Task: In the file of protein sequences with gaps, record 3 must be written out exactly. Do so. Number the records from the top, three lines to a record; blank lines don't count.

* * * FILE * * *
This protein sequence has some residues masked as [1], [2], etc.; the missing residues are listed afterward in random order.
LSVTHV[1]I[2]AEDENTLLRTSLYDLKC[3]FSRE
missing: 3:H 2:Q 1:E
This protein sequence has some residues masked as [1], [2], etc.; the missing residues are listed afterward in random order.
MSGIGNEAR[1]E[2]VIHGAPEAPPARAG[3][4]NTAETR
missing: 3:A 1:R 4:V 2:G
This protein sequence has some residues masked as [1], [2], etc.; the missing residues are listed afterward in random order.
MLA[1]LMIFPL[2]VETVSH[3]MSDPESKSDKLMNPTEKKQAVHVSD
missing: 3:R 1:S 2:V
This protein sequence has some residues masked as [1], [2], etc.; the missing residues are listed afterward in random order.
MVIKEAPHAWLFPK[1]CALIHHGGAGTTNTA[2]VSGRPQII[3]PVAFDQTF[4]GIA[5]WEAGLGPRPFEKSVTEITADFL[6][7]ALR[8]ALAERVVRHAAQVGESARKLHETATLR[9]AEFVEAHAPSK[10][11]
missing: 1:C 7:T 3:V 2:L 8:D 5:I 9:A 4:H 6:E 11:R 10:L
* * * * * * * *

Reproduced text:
This protein sequence has some residues masked as [1], [2], etc.; the missing residues are listed afterward in random order.
MLA[1]LMIFPL[2]VETVSH[3]MSDPESKSDKLMNPTEKKQAVHVSD
missing: 3:R 1:S 2:V